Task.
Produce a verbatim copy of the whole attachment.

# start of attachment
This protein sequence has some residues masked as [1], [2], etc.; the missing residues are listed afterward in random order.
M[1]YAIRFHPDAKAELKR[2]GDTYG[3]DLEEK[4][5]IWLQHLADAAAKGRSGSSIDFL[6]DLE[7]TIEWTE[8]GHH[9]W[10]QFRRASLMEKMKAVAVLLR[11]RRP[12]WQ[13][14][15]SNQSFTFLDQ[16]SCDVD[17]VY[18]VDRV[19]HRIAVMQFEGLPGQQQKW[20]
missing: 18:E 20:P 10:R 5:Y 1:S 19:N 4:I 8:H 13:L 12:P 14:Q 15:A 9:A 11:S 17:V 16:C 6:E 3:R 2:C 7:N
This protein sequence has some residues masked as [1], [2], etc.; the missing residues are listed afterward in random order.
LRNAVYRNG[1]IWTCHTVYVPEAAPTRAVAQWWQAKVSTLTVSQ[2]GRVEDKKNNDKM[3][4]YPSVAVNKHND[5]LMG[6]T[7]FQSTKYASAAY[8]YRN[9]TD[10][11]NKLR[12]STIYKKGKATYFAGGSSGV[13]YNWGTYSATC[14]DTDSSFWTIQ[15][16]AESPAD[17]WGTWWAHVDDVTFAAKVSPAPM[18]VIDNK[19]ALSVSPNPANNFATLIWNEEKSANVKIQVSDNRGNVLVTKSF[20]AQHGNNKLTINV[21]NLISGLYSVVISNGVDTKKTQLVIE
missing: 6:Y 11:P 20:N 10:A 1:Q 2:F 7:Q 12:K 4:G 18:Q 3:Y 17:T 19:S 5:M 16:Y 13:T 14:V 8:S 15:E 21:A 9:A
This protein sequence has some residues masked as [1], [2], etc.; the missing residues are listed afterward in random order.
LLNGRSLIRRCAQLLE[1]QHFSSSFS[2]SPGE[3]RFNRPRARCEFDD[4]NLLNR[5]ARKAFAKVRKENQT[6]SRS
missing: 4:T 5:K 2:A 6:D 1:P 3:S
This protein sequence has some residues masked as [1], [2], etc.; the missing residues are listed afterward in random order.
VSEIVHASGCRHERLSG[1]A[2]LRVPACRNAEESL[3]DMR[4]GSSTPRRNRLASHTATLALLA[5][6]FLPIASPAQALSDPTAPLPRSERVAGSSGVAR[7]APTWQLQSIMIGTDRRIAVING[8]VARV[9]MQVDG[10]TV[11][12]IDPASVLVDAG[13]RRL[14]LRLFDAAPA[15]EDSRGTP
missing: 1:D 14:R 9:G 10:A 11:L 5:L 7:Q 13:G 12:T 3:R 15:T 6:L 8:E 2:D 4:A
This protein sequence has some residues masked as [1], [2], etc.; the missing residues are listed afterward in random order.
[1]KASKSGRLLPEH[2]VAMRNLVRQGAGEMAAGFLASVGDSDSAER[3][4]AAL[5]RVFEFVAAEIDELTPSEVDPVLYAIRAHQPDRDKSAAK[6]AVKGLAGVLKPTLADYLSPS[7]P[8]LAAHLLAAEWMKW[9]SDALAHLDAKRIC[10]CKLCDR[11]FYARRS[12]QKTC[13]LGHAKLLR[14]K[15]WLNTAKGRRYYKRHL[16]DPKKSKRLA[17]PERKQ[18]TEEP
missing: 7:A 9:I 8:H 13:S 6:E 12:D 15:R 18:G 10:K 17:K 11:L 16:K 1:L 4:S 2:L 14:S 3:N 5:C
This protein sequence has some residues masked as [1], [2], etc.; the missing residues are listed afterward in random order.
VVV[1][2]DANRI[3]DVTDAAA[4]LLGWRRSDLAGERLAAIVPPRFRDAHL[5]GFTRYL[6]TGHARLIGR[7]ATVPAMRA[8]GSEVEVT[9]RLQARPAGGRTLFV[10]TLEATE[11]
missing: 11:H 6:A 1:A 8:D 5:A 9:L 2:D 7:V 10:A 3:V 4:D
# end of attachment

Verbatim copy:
This protein sequence has some residues masked as [1], [2], etc.; the missing residues are listed afterward in random order.
M[1]YAIRFHPDAKAELKR[2]GDTYG[3]DLEEK[4][5]IWLQHLADAAAKGRSGSSIDFL[6]DLE[7]TIEWTE[8]GHH[9]W[10]QFRRASLMEKMKAVAVLLR[11]RRP[12]WQ[13][14][15]SNQSFTFLDQ[16]SCDVD[17]VY[18]VDRV[19]HRIAVMQFEGLPGQQQKW[20]
missing: 18:E 20:P 10:R 5:Y 1:S 19:N 4:I 8:H 13:L 12:P 14:Q 15:A 9:A 11:S 17:V 16:C 6:E 3:R 2:C 7:N
This protein sequence has some residues masked as [1], [2], etc.; the missing residues are listed afterward in random order.
LRNAVYRNG[1]IWTCHTVYVPEAAPTRAVAQWWQAKVSTLTVSQ[2]GRVEDKKNNDKM[3][4]YPSVAVNKHND[5]LMG[6]T[7]FQSTKYASAAY[8]YRN[9]TD[10][11]NKLR[12]STIYKKGKATYFAGGSSGV[13]YNWGTYSATC[14]DTDSSFWTIQ[15][16]AESPAD[17]WGTWWAHVDDVTFAAKVSPAPM[18]VIDNK[19]ALSVSPNPANNFATLIWNEEKSANVKIQVSDNRGNVLVTKSF[20]AQHGNNKLTINV[21]NLISGLYSVVISNGVDTKKTQLVIE
missing: 6:Y 11:P 20:N 10:A 1:Q 2:F 7:Q 12:K 4:G 18:Q 3:Y 17:T 19:S 5:M 16:Y 13:T 14:V 8:S 15:E 21:A 9:A
This protein sequence has some residues masked as [1], [2], etc.; the missing residues are listed afterward in random order.
LLNGRSLIRRCAQLLE[1]QHFSSSFS[2]SPGE[3]RFNRPRARCEFDD[4]NLLNR[5]ARKAFAKVRKENQT[6]SRS
missing: 4:T 5:K 2:A 6:D 1:P 3:S
This protein sequence has some residues masked as [1], [2], etc.; the missing residues are listed afterward in random order.
VSEIVHASGCRHERLSG[1]A[2]LRVPACRNAEESL[3]DMR[4]GSSTPRRNRLASHTATLALLA[5][6]FLPIASPAQALSDPTAPLPRSERVAGSSGVAR[7]APTWQLQSIMIGTDRRIAVING[8]VARV[9]MQVDG[10]TV[11][12]IDPASVLVDAG[13]RRL[14]LRLFDAAPA[15]EDSRGTP
missing: 1:D 14:R 9:G 10:A 11:L 5:L 7:Q 13:G 12:T 3:R 15:T 6:L 8:E 2:D 4:A
This protein sequence has some residues masked as [1], [2], etc.; the missing residues are listed afterward in random order.
[1]KASKSGRLLPEH[2]VAMRNLVRQGAGEMAAGFLASVGDSDSAER[3][4]AAL[5]RVFEFVAAEIDELTPSEVDPVLYAIRAHQPDRDKSAAK[6]AVKGLAGVLKPTLADYLSPS[7]P[8]LAAHLLAAEWMKW[9]SDALAHLDAKRIC[10]CKLCDR[11]FYARRS[12]QKTC[13]LGHAKLLR[14]K[15]WLNTAKGRRYYKRHL[16]DPKKSKRLA[17]PERKQ[18]TEEP
missing: 7:A 9:I 8:H 13:S 6:E 12:D 15:R 18:G 10:K 17:K 11:L 16:K 1:L 4:S 2:L 14:S 3:N 5:C
This protein sequence has some residues masked as [1], [2], etc.; the missing residues are listed afterward in random order.
VVV[1][2]DANRI[3]DVTDAAA[4]LLGWRRSDLAGERLAAIVPPRFRDAHL[5]GFTRYL[6]TGHARLIGR[7]ATVPAMRA[8]GSEVEVT[9]RLQARPAGGRTLFV[10]TLEATE[11]
missing: 11:H 6:A 1:A 8:D 5:A 9:L 2:D 7:V 10:A 3:V 4:D